SCPP was established as a multi-donor, public-private partnership comprising of the Swiss State Secretariat for Economic Affairs (SECO), public donors and private sector in cocoa industry. SCPP worked with Indonesia’s Ministry of Home Affairs on a national level and local governments at provincial and district level. The USD 55 million program has completed overlapping phases from 2012 to 2020 timeline. SCPP was at its peak having over 300 staff and as such was the largest cocoa related program in Indonesia so far.
The Program aimed to increase the farmer household income from cocoa by 75% and reduce greenhouse gas emissions from the cocoa sector by 30%. The Program facilitated capacity building measures for 165,000 smallholder cocoa farmers in 57 selected districts across 11 cocoa producing provinces. The Program employed an integrated and well-established approach that incorporates: Knowledge and technology transfer on good farming practices; Nutrition and gender integration; Certification and traceability; Integrated agribusiness financing facility; Stakeholder management and networking platforms.
SCPP activities and outcomes contributed to 11 of the UN’s Sustainable Development Goals (SDG), covering the Economic, Social, and Environmental dimensions. The main goal of the program is the reduction of poverty and greenhouse gas emissions in the Indonesian cocoa sector.
A decade after SCPP began, it has accumulated a rich body of knowledge that can feed into the design of follow-up activities and recommendations. Lessons learned during the Program are distilled below.
Sustainability efforts in the cocoa sector in Indonesia can be a benchmark for other commodity sectors. We have learned that sustainability efforts differ across sectors and companies in Indonesia. The learning from SCPP and the cocoa sector in Indonesia can serve as a benchmark for other sectors to emulate.
Private sector corporations are open to new and innovative ways of improving their supply chains. As a result of unsustainable practices, commodity companies are facing similarly pressing issues related to declining supply. Therefore, presenting them with innovative tools and approaches to remove supply chain constraints is needed.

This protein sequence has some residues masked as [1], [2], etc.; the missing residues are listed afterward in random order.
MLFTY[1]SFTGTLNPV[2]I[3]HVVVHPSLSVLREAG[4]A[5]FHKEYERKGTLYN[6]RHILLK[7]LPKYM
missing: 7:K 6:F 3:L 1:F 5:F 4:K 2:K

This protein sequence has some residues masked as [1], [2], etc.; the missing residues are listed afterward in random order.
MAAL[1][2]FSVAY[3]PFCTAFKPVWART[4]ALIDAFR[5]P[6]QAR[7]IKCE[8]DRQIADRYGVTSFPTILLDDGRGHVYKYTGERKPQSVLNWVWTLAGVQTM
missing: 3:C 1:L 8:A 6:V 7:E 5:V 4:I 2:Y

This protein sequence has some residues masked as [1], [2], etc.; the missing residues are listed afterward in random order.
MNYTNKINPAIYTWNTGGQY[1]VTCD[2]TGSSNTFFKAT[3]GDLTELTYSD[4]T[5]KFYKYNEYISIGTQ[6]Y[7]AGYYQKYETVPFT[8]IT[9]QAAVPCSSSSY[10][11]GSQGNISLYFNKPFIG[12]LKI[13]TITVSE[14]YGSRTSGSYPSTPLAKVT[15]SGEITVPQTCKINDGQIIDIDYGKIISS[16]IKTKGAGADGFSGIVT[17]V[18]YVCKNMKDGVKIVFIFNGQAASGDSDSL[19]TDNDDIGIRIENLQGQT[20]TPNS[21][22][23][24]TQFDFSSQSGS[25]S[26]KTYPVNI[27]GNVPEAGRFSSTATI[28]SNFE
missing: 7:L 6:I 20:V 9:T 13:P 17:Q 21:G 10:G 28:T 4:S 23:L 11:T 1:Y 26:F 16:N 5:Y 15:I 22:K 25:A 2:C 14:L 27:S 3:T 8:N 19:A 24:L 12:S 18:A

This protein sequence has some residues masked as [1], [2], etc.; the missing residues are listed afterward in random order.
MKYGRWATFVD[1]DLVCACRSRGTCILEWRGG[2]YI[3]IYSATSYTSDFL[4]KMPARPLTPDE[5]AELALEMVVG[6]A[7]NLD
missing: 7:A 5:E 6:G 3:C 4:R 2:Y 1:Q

The innovation to provide a one-stop service to smallholder producers should come from large companies; local traders or suppliers cannot bear all the cost or risk, and they are lacking capacity to do this. Sector innovation (including full-service packages to farmers) will need to come from large companies committed to cocoa with in-house farmer outreach programs.
Testing new approaches still requires external or donor support to avoid risk of failure or reluctance for testing. Although companies are interested in trialing new approaches, they have also expressed their resource limitations and a reluctance to invest in testing new interventions.
Integrating commercially viable cases and more inclusive business models into company operations is necessary. It is important to present the business case of the proposed solutions. After piloting or testing stages, companies may need to integrate this into current operations, which often entails changing the way they work. This usually requires further advice on how to scale innovation and integration into the company business process.
Crop diversification to strengthen farmer resilience. Smallholder producers are vulnerable to changes in global commodity prices and harvest failure due to climatic risks. Such volatility is preventing them from investing more resources into their farm, and, in a worst-case scenario, leads them to convert their cocoa plantation into other cash crops. Therefore, a polyculture model could be introduced as a risk diversification strategy for farmers.
Plantation commodities and the landscapes in which they are embedded are critical for economic, social, and environmental development in Indonesia. Unfortunately, Indonesia’s commodity value chains are still constrained by low competitiveness and adverse market conditions. In the last five years, productivity has stagnated or declined for Indonesia’s primary plantation crops.
Smallholder farmers’ pathway to improve farm yield and profitability is also not easy. They lack access to high-quality inputs and information on best practices for production, harvesting and post-harvest handling. All these indicate the absence, weakness or inefficiency of the supporting functions surrounding these commodity supply chains. Commodity companies, on the other hand, are facing difficulties in upgrading the performance of their smallholder-based supply chains. It remains a daunting task to increase innovation adoption amongst smallholder farmers.
Building on key lessons, models, tools and approaches developed in SCPP, Swisscontact continues working together with leading companies in cocoa and other plantation sectors, such as coffee, rubber, coconut and palm oil, to tackle sustainability challenges. Swisscontact provides technical advisory services to help commodity companies develop more competitive, inclusive, green and resilient supply chains. We assist commodity firms to develop and pilot new farmer engagement, supporting models that are fully integrated into their commercial supply chains and profitable for all parties.